With the exception of Shakespeare, today’s popular musical theatre shows usually weren’t written prior to the 1950’s. However, there are a few exceptions to this; one being Gilbert & Sullivan’s The Pirates of Penzance.
Currently playing at the Ordway Center for the Performing Arts in Saint Paul, the show is led by Broadway actor Brandon O’Neill as the Pirate King and under the direction of Ordway Producing Artistic Director James Rocco. Pirates of Penzance tells the story of a young man, Frederic (Hunter Ryan Herdlicka), who completes his required apprenticeship with a band of friendly yet dumb witted pirates off the coast of Cornwall, England. Upon his release of his apprenticeship he sets off to find a wife and establish a noble life. However, thanks to being born during leap year and technically not having 21 birthdays, Fredric is left indentured to the pirates for even longer.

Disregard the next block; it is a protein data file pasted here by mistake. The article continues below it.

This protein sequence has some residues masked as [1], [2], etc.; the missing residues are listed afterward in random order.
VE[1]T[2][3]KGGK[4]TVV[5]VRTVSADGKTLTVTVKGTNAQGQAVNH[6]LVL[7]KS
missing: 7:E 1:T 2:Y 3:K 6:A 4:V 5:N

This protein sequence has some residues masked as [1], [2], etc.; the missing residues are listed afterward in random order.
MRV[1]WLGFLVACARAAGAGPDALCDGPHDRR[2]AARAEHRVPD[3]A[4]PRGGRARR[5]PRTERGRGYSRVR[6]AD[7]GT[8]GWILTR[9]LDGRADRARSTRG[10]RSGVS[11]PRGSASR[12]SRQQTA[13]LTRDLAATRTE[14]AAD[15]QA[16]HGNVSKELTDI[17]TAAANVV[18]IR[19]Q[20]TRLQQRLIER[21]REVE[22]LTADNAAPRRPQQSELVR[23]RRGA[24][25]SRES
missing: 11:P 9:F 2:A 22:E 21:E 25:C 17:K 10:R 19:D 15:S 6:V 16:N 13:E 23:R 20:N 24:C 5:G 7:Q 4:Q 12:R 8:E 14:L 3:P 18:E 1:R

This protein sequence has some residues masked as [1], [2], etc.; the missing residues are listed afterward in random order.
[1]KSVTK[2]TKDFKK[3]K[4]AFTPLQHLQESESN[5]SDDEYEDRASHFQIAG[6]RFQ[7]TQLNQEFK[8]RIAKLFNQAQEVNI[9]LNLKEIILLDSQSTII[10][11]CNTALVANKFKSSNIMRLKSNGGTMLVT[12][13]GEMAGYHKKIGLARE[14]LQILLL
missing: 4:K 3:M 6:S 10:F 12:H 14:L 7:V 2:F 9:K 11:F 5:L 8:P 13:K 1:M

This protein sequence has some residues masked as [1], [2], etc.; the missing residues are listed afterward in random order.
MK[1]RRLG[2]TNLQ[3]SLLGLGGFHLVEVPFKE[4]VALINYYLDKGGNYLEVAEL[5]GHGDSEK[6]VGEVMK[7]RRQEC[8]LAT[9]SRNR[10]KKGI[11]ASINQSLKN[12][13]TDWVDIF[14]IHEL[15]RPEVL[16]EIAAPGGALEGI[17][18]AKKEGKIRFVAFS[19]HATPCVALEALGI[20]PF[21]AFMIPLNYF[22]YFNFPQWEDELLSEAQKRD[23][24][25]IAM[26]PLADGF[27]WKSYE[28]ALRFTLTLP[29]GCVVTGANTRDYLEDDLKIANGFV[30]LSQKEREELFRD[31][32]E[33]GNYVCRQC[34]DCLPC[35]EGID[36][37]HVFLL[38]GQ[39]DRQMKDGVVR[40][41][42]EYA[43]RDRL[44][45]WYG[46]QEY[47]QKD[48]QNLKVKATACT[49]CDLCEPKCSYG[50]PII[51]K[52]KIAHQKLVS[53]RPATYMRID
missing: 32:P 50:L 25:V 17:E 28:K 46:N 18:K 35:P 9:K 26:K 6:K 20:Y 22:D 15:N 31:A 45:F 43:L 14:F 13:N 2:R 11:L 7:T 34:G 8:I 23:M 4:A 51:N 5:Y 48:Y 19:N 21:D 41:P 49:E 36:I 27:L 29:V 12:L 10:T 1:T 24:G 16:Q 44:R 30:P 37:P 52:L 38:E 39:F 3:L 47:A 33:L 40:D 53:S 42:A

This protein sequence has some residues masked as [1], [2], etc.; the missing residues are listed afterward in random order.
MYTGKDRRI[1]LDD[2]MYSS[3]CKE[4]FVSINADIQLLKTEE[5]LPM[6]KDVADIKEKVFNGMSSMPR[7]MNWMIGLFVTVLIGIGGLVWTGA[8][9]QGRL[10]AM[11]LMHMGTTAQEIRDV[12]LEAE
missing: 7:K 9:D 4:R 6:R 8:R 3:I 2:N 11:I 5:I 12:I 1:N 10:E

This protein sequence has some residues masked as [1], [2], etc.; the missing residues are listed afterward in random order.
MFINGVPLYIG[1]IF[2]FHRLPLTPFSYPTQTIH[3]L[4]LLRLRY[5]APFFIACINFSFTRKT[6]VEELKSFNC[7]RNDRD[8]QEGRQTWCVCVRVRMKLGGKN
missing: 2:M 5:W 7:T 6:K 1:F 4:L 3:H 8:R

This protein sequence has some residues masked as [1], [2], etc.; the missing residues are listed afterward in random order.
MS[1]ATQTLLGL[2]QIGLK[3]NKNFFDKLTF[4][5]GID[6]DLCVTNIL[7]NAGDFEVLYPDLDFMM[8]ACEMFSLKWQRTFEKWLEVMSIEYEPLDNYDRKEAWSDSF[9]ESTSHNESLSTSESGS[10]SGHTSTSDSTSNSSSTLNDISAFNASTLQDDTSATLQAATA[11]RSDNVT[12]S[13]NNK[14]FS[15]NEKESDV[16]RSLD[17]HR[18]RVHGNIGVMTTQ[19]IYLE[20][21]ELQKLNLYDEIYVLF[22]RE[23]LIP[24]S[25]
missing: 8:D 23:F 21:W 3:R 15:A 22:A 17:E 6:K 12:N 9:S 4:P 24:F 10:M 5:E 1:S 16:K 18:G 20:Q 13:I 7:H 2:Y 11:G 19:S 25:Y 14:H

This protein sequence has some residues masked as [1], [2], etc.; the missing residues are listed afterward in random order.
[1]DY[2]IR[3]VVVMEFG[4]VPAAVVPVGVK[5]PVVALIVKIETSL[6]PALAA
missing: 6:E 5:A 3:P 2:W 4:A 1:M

As Fredric’s maid Ruth, Kersten Rodau uses those comedic chops of hers, which have delighted Twin City audiences for years, to keep the plot light and moving. Brandon O’Neill’s Pirate King can be explained as a cross between Peter Pan and Captain Hook. He wants to be this big scary pirate, but it’s almost like he would rather just have fun and never grow up instead. How Gary Briggle is able to articulate his words for “I Am the Very Model of a Modern Major-General” every night is beyond me. The song is exhausting just listening to him sing it. But it’s a highlight of the first act.
For a show first performed 145 years ago, The Pirates of Penzance doesn’t just hold up well, but easily transforms into a fun and relevant comedy for today.
For more information on the show, or to purchase tickets visit the Ordway Center for the Performing Arts’ website.